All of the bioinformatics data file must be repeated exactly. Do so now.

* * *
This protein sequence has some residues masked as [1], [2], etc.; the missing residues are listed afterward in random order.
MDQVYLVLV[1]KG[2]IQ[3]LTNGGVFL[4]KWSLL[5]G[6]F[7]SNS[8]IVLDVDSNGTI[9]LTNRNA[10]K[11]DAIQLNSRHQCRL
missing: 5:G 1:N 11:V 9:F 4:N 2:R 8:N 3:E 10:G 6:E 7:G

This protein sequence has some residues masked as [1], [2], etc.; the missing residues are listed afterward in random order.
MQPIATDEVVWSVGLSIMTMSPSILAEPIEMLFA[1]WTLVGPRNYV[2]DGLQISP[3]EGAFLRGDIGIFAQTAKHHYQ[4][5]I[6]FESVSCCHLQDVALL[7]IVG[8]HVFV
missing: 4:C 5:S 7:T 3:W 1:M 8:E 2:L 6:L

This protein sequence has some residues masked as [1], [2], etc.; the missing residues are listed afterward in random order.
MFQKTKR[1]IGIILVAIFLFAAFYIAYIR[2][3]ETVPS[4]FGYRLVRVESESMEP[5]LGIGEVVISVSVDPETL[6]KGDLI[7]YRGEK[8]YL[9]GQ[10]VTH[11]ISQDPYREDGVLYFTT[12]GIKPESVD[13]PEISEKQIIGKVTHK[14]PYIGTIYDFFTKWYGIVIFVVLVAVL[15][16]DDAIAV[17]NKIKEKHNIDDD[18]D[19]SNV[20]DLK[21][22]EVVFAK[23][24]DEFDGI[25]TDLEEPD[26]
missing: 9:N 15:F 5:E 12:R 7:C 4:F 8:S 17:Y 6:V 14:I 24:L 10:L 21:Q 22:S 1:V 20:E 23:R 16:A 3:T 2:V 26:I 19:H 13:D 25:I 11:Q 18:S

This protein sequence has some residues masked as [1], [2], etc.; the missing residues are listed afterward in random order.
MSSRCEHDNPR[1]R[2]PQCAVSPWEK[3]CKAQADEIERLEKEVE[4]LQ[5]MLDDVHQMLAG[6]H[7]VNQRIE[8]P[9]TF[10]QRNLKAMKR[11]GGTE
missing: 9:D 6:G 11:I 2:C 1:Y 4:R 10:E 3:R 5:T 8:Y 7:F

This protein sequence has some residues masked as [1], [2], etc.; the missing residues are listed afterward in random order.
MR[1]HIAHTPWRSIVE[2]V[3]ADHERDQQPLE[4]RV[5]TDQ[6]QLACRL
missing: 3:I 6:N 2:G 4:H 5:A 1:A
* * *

This protein sequence has some residues masked as [1], [2], etc.; the missing residues are listed afterward in random order.
MDQVYLVLV[1]KG[2]IQ[3]LTNGGVFL[4]KWSLL[5]G[6]F[7]SNS[8]IVLDVDSNGTI[9]LTNRNA[10]K[11]DAIQLNSRHQCRL
missing: 5:G 1:N 11:V 9:F 4:N 2:R 8:N 3:E 10:G 6:E 7:G

This protein sequence has some residues masked as [1], [2], etc.; the missing residues are listed afterward in random order.
MQPIATDEVVWSVGLSIMTMSPSILAEPIEMLFA[1]WTLVGPRNYV[2]DGLQISP[3]EGAFLRGDIGIFAQTAKHHYQ[4][5]I[6]FESVSCCHLQDVALL[7]IVG[8]HVFV
missing: 4:C 5:S 7:T 3:W 1:M 8:E 2:L 6:L

This protein sequence has some residues masked as [1], [2], etc.; the missing residues are listed afterward in random order.
MFQKTKR[1]IGIILVAIFLFAAFYIAYIR[2][3]ETVPS[4]FGYRLVRVESESMEP[5]LGIGEVVISVSVDPETL[6]KGDLI[7]YRGEK[8]YL[9]GQ[10]VTH[11]ISQDPYREDGVLYFTT[12]GIKPESVD[13]PEISEKQIIGKVTHK[14]PYIGTIYDFFTKWYGIVIFVVLVAVL[15][16]DDAIAV[17]NKIKEKHNIDDD[18]D[19]SNV[20]DLK[21][22]EVVFAK[23][24]DEFDGI[25]TDLEEPD[26]
missing: 9:N 15:F 5:E 12:R 7:C 4:F 8:S 17:Y 6:V 14:I 24:L 10:L 21:Q 22:S 1:V 20:E 23:R 16:A 3:T 2:V 26:I 19:H 13:D 25:I 11:Q 18:S

This protein sequence has some residues masked as [1], [2], etc.; the missing residues are listed afterward in random order.
MSSRCEHDNPR[1]R[2]PQCAVSPWEK[3]CKAQADEIERLEKEVE[4]LQ[5]MLDDVHQMLAG[6]H[7]VNQRIE[8]P[9]TF[10]QRNLKAMKR[11]GGTE
missing: 9:D 6:G 11:I 2:C 1:Y 4:R 10:E 3:R 5:T 8:Y 7:F

This protein sequence has some residues masked as [1], [2], etc.; the missing residues are listed afterward in random order.
MR[1]HIAHTPWRSIVE[2]V[3]ADHERDQQPLE[4]RV[5]TDQ[6]QLACRL
missing: 3:I 6:N 2:G 4:H 5:A 1:A